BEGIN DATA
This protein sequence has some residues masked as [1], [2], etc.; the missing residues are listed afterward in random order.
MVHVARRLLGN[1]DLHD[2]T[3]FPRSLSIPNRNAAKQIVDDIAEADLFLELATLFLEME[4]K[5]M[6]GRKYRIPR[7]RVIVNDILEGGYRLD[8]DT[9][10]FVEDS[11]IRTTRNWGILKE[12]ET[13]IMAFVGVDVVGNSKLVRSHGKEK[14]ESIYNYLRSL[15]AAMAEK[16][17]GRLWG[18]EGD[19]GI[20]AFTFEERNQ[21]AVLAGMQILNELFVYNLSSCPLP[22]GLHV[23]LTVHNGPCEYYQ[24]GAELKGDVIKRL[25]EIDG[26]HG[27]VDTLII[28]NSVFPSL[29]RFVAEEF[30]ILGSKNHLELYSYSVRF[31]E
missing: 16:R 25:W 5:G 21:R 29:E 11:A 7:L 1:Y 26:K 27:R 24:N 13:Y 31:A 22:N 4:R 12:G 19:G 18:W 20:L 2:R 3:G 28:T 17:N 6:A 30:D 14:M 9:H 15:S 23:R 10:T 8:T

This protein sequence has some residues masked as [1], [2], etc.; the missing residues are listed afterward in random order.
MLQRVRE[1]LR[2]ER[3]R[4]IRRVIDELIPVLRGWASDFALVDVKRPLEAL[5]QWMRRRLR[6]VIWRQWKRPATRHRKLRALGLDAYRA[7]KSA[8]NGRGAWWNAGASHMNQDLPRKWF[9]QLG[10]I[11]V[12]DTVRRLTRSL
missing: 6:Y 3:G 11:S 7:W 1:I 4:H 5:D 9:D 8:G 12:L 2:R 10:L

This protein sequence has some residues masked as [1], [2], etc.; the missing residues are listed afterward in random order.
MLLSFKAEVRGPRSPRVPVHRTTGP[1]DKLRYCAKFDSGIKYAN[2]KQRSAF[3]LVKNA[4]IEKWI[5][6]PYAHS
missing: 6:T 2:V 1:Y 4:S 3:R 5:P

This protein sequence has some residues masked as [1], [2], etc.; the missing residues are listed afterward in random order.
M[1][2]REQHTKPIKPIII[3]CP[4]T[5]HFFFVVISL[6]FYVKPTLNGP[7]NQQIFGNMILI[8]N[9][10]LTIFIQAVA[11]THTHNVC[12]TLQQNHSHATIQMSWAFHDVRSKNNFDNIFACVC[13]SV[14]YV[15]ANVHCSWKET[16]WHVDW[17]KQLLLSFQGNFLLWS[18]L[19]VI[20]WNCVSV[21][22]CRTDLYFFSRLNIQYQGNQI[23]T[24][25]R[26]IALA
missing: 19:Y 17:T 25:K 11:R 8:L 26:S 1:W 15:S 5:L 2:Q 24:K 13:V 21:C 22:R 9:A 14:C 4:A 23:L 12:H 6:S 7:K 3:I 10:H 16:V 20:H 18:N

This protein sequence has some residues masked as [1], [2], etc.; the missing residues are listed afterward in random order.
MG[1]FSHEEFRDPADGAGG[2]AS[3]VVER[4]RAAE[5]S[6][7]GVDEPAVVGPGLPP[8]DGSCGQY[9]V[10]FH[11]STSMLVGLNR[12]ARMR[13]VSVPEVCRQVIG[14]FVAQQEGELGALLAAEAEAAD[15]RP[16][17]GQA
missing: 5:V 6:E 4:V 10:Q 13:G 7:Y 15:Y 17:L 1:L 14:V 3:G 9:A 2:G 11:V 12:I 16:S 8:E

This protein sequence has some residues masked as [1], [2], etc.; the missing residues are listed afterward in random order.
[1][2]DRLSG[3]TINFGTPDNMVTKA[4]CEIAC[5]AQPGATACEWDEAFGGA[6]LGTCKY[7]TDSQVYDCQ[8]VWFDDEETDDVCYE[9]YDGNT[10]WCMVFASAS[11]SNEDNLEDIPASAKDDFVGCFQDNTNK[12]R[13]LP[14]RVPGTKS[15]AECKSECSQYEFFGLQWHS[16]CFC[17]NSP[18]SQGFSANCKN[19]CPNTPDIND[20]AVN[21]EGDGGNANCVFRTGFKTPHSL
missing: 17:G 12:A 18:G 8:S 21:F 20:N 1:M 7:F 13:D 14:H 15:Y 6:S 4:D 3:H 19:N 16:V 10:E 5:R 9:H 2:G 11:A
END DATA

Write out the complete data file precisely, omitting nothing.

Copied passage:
This protein sequence has some residues masked as [1], [2], etc.; the missing residues are listed afterward in random order.
MVHVARRLLGN[1]DLHD[2]T[3]FPRSLSIPNRNAAKQIVDDIAEADLFLELATLFLEME[4]K[5]M[6]GRKYRIPR[7]RVIVNDILEGGYRLD[8]DT[9][10]FVEDS[11]IRTTRNWGILKE[12]ET[13]IMAFVGVDVVGNSKLVRSHGKEK[14]ESIYNYLRSL[15]AAMAEK[16][17]GRLWG[18]EGD[19]GI[20]AFTFEERNQ[21]AVLAGMQILNELFVYNLSSCPLP[22]GLHV[23]LTVHNGPCEYYQ[24]GAELKGDVIKRL[25]EIDG[26]HG[27]VDTLII[28]NSVFPSL[29]RFVAEEF[30]ILGSKNHLELYSYSVRF[31]E
missing: 16:R 25:W 5:G 21:R 29:E 11:A 7:L 1:Y 26:K 27:R 24:N 13:Y 31:A 22:N 4:R 12:G 19:G 18:W 20:L 2:R 3:G 28:T 17:N 6:A 30:D 14:M 9:H 15:S 23:R 10:T 8:T

This protein sequence has some residues masked as [1], [2], etc.; the missing residues are listed afterward in random order.
MLQRVRE[1]LR[2]ER[3]R[4]IRRVIDELIPVLRGWASDFALVDVKRPLEAL[5]QWMRRRLR[6]VIWRQWKRPATRHRKLRALGLDAYRA[7]KSA[8]NGRGAWWNAGASHMNQDLPRKWF[9]QLG[10]I[11]V[12]DTVRRLTRSL
missing: 6:Y 3:G 11:S 7:W 1:I 4:H 5:D 9:D 8:G 12:L 2:R 10:L

This protein sequence has some residues masked as [1], [2], etc.; the missing residues are listed afterward in random order.
MLLSFKAEVRGPRSPRVPVHRTTGP[1]DKLRYCAKFDSGIKYAN[2]KQRSAF[3]LVKNA[4]IEKWI[5][6]PYAHS
missing: 6:T 2:V 1:Y 4:S 3:R 5:P

This protein sequence has some residues masked as [1], [2], etc.; the missing residues are listed afterward in random order.
M[1][2]REQHTKPIKPIII[3]CP[4]T[5]HFFFVVISL[6]FYVKPTLNGP[7]NQQIFGNMILI[8]N[9][10]LTIFIQAVA[11]THTHNVC[12]TLQQNHSHATIQMSWAFHDVRSKNNFDNIFACVC[13]SV[14]YV[15]ANVHCSWKET[16]WHVDW[17]KQLLLSFQGNFLLWS[18]L[19]VI[20]WNCVSV[21][22]CRTDLYFFSRLNIQYQGNQI[23]T[24][25]R[26]IALA
missing: 19:Y 17:T 25:K 11:R 8:L 26:S 1:W 15:S 5:L 2:Q 24:K 13:V 21:C 22:R 9:A 14:C 4:A 23:L 12:H 6:S 7:K 3:I 10:H 16:V 20:H 18:N

This protein sequence has some residues masked as [1], [2], etc.; the missing residues are listed afterward in random order.
MG[1]FSHEEFRDPADGAGG[2]AS[3]VVER[4]RAAE[5]S[6][7]GVDEPAVVGPGLPP[8]DGSCGQY[9]V[10]FH[11]STSMLVGLNR[12]ARMR[13]VSVPEVCRQVIG[14]FVAQQEGELGALLAAEAEAAD[15]RP[16][17]GQA
missing: 5:V 6:E 4:V 10:Q 13:G 7:Y 15:Y 17:L 1:L 14:V 3:G 9:A 2:G 11:V 12:I 16:S 8:E

This protein sequence has some residues masked as [1], [2], etc.; the missing residues are listed afterward in random order.
[1][2]DRLSG[3]TINFGTPDNMVTKA[4]CEIAC[5]AQPGATACEWDEAFGGA[6]LGTCKY[7]TDSQVYDCQ[8]VWFDDEETDDVCYE[9]YDGNT[10]WCMVFASAS[11]SNEDNLEDIPASAKDDFVGCFQDNTNK[12]R[13]LP[14]RVPGTKS[15]AECKSECSQYEFFGLQWHS[16]CFC[17]NSP[18]SQGFSANCKN[19]CPNTPDIND[20]AVN[21]EGDGGNANCVFRTGFKTPHSL
missing: 17:G 12:A 18:G 8:S 21:F 20:N 1:M 7:F 13:D 14:H 15:Y 6:S 4:D 3:H 19:N 16:V 10:E 5:R 9:H 2:G 11:A